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Our Ventures are Diversifying Education

Two of our ventures were busy last weekend, working to #DiversifyEd at an event they co-hosted in Boston.  Latinos for Education(L4E) has recruited 11 fellows to participate in the first annual cohort of the Latino Board Fellows program, and Charter Board Partners joined L4E in organizing a day-long training event to kick off the program.

The fellowship will help to prepare these Latino education leaders to join the boards of prominent Boston-based education nonprofits, including charter schools, charter management organizations, and education policy and advocacy organizations.  Check out their blog, re-posted below, to learn more about the effort:

Eleven talented Latino leaders spent last Saturday participating in a full day of training to help prepare them to join the boards of prominent Boston-based education nonprofits, including charter schools, charter management organizations, and education policy and advocacy organizations.

Charter Board Partners and Latinos for Education organized the event to kick off the inaugural cohort of L4E’s Latino Board Fellows Program. L4E recruited the 11 Fellows, and the two organizations are working together to:

  • Train the Fellows in how to be effective board members, and
  • Match each Fellow to a board where his/her skills, experience, and perspective are not currently represented.

This program is core to L4E’s mission: creating leadership pathways for Latino education leaders, as the nation’s first Latino-founded and Latino-led organization working to identify and place Latino leaders in education.

“Leading from your identity allows you to be authentic,” said Amanda Fernandez, CEO of L4E. “This theme is central to both the Latino Board Fellows Program and the work across our entire organization. We were gratified to hear the fellows share their own stories with us and with each other, stories that directly connect them to education board service and the students we serve.”

“The energy in the room during the kick off training was inspiring,” said Carrie Irvin, co-founder and CEO of Charter Board Partners. “The Fellows brought a palpable sense of purpose and a generosity of spirit that elevated the content of the day and brought the cohort together in a way that will make each of them a stronger board member.  We applaud L4E for bringing these talented leaders, and strong Latino representation, into the crucial work of education reform.”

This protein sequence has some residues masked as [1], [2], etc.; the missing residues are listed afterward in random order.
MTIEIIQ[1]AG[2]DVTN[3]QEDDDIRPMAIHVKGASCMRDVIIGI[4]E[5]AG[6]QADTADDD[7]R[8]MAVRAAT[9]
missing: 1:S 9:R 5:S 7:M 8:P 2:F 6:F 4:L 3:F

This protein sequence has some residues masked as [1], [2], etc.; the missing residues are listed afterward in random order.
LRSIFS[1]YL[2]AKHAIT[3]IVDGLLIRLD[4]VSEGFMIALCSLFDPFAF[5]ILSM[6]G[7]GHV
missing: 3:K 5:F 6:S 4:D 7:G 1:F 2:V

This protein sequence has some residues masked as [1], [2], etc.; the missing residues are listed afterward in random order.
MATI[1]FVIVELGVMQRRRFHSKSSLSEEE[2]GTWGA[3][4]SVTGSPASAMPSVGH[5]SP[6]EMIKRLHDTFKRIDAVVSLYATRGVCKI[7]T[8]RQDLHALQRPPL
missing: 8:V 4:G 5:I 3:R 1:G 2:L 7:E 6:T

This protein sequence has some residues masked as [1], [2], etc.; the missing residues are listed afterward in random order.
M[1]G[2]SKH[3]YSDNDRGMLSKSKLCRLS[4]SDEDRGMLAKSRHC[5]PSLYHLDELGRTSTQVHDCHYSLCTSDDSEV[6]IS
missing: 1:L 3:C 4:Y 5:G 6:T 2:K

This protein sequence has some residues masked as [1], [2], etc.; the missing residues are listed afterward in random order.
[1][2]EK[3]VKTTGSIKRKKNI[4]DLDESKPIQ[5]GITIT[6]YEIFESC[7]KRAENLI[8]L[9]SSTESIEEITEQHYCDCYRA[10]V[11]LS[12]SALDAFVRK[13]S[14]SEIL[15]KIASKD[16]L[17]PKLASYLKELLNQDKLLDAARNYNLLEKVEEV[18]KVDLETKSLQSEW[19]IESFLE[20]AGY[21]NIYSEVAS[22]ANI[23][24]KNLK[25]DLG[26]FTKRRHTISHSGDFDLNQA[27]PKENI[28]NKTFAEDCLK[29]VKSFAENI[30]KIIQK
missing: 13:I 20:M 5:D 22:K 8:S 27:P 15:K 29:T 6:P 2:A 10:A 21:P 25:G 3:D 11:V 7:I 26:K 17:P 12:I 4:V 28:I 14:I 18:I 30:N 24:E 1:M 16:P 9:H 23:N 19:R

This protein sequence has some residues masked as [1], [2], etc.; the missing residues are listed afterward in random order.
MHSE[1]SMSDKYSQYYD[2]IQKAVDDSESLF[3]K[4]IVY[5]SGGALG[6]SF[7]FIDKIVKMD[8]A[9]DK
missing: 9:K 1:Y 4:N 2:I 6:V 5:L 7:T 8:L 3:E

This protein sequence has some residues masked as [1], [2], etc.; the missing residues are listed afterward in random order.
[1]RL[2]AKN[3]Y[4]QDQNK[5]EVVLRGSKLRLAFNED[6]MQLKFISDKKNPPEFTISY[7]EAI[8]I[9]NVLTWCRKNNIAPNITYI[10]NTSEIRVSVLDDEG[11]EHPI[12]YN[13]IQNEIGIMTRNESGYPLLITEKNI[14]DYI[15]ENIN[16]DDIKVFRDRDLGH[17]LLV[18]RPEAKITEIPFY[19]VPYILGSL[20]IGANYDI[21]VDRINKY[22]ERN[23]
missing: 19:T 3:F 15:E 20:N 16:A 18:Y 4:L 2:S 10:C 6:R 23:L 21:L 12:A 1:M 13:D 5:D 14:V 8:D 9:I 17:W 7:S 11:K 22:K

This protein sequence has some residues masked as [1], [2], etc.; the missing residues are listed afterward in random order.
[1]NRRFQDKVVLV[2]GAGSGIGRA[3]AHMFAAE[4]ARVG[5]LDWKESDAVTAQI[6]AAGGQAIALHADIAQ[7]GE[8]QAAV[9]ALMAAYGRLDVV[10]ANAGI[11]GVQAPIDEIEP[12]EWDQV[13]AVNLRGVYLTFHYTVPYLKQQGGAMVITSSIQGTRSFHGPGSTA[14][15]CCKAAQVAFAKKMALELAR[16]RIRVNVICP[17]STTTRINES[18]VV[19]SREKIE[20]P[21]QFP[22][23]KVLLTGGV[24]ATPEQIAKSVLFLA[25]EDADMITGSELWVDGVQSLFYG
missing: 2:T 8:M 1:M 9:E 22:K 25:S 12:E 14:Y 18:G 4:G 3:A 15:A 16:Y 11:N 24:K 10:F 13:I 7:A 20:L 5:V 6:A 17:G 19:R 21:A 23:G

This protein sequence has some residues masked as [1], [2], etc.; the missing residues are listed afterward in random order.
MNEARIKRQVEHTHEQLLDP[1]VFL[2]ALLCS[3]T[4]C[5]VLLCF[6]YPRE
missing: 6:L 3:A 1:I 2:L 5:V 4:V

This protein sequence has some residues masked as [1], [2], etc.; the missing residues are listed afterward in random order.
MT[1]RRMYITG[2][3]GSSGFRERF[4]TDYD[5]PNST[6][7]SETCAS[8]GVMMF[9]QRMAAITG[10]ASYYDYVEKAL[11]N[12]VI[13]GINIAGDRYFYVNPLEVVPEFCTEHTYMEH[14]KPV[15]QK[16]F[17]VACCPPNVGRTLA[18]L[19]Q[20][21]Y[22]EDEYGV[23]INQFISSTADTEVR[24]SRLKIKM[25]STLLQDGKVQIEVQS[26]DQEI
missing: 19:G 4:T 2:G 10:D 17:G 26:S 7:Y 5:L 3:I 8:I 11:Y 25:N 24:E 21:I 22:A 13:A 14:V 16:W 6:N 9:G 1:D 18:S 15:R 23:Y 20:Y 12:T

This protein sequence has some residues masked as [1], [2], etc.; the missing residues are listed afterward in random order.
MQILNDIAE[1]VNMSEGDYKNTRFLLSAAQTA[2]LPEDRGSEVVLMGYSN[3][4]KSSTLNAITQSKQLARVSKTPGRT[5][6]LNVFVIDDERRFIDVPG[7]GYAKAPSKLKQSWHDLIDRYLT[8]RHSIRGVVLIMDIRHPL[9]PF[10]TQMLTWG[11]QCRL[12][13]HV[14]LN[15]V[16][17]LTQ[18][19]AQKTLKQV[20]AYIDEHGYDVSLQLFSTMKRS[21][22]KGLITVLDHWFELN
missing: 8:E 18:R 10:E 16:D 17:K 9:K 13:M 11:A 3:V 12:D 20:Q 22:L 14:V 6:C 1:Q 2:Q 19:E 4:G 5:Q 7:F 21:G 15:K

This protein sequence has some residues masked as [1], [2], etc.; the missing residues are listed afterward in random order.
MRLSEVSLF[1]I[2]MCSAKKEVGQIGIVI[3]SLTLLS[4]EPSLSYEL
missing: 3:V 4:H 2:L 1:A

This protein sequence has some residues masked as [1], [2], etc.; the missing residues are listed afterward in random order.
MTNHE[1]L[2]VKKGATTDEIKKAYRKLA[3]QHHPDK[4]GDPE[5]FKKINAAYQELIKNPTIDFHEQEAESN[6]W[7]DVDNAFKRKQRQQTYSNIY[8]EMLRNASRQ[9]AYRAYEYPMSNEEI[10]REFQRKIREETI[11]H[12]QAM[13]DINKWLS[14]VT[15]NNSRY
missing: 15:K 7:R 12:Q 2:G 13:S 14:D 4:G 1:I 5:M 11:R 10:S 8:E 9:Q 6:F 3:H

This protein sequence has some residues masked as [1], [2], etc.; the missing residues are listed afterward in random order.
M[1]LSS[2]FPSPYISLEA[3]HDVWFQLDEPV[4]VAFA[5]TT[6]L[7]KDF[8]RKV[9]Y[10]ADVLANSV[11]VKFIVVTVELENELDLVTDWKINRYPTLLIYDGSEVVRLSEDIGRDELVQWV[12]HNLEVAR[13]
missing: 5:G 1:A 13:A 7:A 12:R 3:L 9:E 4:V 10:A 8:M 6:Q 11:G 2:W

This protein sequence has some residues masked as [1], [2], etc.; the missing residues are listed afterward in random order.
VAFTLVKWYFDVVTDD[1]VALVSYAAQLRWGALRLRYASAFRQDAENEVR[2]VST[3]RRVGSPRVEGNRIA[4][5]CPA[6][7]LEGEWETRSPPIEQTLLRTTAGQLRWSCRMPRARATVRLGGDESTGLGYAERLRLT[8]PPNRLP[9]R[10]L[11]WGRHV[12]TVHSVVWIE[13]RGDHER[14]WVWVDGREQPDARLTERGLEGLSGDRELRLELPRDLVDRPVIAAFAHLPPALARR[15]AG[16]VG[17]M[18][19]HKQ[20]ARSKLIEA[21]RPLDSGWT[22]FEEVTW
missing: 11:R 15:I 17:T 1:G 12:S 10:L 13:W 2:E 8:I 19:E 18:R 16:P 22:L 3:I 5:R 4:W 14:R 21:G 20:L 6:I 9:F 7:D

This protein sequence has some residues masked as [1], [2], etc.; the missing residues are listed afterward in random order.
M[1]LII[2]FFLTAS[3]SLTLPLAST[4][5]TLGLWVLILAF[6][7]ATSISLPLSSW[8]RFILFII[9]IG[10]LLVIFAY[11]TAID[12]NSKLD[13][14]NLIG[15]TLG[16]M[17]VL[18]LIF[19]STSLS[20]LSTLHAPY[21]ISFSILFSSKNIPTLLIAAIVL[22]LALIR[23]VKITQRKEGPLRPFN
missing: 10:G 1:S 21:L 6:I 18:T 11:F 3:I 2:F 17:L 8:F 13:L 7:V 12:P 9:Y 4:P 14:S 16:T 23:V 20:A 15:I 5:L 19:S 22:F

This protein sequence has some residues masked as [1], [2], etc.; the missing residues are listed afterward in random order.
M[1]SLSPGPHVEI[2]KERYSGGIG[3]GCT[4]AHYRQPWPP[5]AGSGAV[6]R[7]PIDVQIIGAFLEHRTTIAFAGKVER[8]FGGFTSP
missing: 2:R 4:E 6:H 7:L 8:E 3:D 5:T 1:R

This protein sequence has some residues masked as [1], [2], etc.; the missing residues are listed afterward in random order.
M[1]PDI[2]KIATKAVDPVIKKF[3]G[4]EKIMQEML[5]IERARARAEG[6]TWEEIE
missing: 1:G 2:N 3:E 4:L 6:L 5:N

The group heard from CEOs and board members of Boston-based education organizations, who shared some of the challenges of leading schools in underserved communities. They talked about how bringing their own perspectives as Latinos helped them strengthen the boards on which they serve.

CBP and L4E are partnering around our shared belief that board diversity is essential if education organizations are to fulfill their critical missions and effectively serve students and families of color. Less than 4% of education nonprofit boards have Latinos represented on them – yet 25% of public school students in the U.S. identify as such. There is an untapped wealth of Latino leadership ready to give their time, treasure, and talent to boards, yet they have limited opportunity to access these leadership opportunities. And education nonprofits have a hard time reaching these talented individuals. Our partnership makes these important connections possible, and provides a pathway for Latino professionals to make important contributions to education as board members.

Participants said they loved the “real conversations” among and with panelists, and the identity work. They appreciated the overview and training on the role of effective boards.

“I left Saturday’s session feeling uniquely inspired, not only because of the robust sessions and speakers but because the information came from Latinos like me,” said Rossemary Calderon. “Individuals with similar struggles and experiences, all who had overcome such challenges and are intelligent, caring individuals eager to pass on all that they have learned. I couldn’t have asked for a better set of people to look up to.”

In addition to providing six months of governance training and a robust cohort experience for these future board members, L4E and CBP will provide support to the partner organizations in the Boston area; these education nonprofits are committed to building diverse and inclusive boards, and participating in this program will provide them with resources, information, opportunities for discussion, and connection to one another to support these important efforts. L4E and CBP look forward to the opportunity to help these organizations strengthen and diversify their boards through this exciting and innovative program.

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